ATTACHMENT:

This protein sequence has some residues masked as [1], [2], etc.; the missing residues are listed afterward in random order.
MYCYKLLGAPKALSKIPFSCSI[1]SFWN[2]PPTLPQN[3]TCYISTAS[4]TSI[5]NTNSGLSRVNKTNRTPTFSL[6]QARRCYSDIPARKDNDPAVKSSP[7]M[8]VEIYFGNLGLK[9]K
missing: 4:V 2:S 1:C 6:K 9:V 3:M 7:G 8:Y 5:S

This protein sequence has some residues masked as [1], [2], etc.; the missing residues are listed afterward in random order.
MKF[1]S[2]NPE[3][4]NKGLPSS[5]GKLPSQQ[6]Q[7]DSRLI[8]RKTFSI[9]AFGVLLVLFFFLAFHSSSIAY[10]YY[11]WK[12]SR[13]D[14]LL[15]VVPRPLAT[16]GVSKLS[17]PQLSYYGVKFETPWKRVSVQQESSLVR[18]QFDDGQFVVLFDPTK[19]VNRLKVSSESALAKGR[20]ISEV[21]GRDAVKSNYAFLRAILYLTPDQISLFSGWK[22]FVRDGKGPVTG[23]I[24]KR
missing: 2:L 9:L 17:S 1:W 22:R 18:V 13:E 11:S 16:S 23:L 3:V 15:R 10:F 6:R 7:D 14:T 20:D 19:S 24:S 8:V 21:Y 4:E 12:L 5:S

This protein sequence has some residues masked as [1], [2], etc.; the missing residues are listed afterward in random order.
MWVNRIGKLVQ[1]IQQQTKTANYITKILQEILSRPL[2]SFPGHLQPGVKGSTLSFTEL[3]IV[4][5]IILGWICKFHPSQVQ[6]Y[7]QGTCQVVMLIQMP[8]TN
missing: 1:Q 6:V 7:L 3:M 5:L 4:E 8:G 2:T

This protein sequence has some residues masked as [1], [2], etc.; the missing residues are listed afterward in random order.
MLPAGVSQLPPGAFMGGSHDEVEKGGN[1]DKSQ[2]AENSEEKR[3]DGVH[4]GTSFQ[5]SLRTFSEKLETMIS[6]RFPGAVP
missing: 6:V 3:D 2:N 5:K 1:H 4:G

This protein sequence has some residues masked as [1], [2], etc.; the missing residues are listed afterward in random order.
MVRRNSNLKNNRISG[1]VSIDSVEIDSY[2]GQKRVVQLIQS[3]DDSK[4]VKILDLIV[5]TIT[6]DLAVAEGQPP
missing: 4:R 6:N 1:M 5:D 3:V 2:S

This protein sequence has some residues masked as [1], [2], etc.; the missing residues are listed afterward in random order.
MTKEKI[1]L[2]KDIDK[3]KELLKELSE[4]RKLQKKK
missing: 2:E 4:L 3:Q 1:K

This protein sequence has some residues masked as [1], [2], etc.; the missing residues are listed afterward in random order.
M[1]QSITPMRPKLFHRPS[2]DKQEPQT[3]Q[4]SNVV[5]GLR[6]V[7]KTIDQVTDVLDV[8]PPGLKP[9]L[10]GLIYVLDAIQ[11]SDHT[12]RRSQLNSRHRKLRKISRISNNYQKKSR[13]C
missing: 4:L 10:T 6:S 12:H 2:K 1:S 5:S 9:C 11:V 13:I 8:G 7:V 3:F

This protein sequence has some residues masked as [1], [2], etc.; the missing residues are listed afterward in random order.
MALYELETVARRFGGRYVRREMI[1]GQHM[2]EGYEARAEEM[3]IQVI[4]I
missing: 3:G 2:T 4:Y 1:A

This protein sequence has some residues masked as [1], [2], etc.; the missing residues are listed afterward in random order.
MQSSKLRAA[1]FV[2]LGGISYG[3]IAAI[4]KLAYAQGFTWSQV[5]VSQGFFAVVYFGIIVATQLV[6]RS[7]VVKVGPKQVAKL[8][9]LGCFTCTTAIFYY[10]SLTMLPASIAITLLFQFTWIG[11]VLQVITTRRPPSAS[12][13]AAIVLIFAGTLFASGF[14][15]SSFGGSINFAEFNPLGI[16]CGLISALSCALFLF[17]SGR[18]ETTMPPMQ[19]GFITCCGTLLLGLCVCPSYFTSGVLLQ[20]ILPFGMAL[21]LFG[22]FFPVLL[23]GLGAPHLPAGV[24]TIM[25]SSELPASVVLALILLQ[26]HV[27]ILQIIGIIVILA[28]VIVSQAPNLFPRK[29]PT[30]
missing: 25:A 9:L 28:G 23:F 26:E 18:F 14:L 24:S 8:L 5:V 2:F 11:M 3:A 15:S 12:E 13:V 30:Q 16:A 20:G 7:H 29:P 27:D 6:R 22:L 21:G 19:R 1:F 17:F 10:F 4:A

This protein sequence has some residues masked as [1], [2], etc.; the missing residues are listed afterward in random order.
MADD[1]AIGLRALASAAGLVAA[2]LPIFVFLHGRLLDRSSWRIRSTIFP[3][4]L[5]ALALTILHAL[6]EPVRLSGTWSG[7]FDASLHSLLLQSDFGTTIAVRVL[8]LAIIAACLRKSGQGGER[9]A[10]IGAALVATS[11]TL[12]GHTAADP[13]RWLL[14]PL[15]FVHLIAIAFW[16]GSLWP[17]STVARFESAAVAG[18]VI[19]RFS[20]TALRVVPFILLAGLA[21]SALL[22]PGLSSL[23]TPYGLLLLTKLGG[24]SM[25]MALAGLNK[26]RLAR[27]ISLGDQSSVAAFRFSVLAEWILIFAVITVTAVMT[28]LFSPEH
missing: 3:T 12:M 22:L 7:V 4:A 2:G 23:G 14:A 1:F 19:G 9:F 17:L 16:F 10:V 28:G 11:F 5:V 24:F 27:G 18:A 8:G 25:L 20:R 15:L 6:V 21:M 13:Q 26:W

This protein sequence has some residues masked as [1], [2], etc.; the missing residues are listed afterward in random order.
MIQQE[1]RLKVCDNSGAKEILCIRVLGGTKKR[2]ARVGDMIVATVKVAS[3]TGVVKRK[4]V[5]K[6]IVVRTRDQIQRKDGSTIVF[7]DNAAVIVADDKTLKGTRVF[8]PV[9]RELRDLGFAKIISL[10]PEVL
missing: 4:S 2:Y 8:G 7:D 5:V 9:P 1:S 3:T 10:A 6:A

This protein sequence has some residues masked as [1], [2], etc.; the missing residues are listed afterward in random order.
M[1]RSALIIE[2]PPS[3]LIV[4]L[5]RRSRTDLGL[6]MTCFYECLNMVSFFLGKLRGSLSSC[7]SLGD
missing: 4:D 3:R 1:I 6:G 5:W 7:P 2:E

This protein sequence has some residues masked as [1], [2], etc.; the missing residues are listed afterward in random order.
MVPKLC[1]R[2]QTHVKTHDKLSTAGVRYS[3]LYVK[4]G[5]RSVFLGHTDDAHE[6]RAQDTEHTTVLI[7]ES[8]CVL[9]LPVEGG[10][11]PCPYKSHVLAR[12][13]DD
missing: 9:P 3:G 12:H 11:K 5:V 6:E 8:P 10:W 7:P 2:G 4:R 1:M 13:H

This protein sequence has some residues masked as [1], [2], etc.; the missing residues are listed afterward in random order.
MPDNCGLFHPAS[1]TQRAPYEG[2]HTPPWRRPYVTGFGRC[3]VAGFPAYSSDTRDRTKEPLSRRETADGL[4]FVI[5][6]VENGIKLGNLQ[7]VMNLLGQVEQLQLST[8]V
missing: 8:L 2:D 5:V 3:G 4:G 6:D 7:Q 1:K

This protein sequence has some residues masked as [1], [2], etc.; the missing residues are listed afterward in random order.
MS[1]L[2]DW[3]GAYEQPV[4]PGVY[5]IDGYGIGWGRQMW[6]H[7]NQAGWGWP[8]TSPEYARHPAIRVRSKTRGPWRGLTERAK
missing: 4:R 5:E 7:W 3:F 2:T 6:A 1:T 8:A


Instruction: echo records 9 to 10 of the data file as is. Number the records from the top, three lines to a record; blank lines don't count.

This protein sequence has some residues masked as [1], [2], etc.; the missing residues are listed afterward in random order.
MQSSKLRAA[1]FV[2]LGGISYG[3]IAAI[4]KLAYAQGFTWSQV[5]VSQGFFAVVYFGIIVATQLV[6]RS[7]VVKVGPKQVAKL[8][9]LGCFTCTTAIFYY[10]SLTMLPASIAITLLFQFTWIG[11]VLQVITTRRPPSAS[12][13]AAIVLIFAGTLFASGF[14][15]SSFGGSINFAEFNPLGI[16]CGLISALSCALFLF[17]SGR[18]ETTMPPMQ[19]GFITCCGTLLLGLCVCPSYFTSGVLLQ[20]ILPFGMAL[21]LFG[22]FFPVLL[23]GLGAPHLPAGV[24]TIM[25]SSELPASVVLALILLQ[26]HV[27]ILQIIGIIVILA[28]VIVSQAPNLFPRK[29]PT[30]
missing: 25:A 9:L 28:G 23:F 26:E 18:F 14:L 24:S 8:L 5:V 2:F 11:M 3:A 15:S 12:E 13:V 30:Q 16:A 20:G 7:H 29:P 27:D 6:R 22:L 21:G 19:R 1:F 17:F 10:F 4:A

This protein sequence has some residues masked as [1], [2], etc.; the missing residues are listed afterward in random order.
MADD[1]AIGLRALASAAGLVAA[2]LPIFVFLHGRLLDRSSWRIRSTIFP[3][4]L[5]ALALTILHAL[6]EPVRLSGTWSG[7]FDASLHSLLLQSDFGTTIAVRVL[8]LAIIAACLRKSGQGGER[9]A[10]IGAALVATS[11]TL[12]GHTAADP[13]RWLL[14]PL[15]FVHLIAIAFW[16]GSLWP[17]STVARFESAAVAG[18]VI[19]RFS[20]TALRVVPFILLAGLA[21]SALL[22]PGLSSL[23]TPYGLLLLTKLGG[24]SM[25]MALAGLNK[26]RLAR[27]ISLGDQSSVAAFRFSVLAEWILIFAVITVTAVMT[28]LFSPEH
missing: 3:T 12:M 22:L 7:V 4:A 2:G 23:G 14:A 1:F 19:G 9:F 17:L 16:F 10:V 28:G 11:F 5:V 24:F 27:G 18:A 8:G 25:L 20:R 15:L 6:V 21:M 13:Q 26:W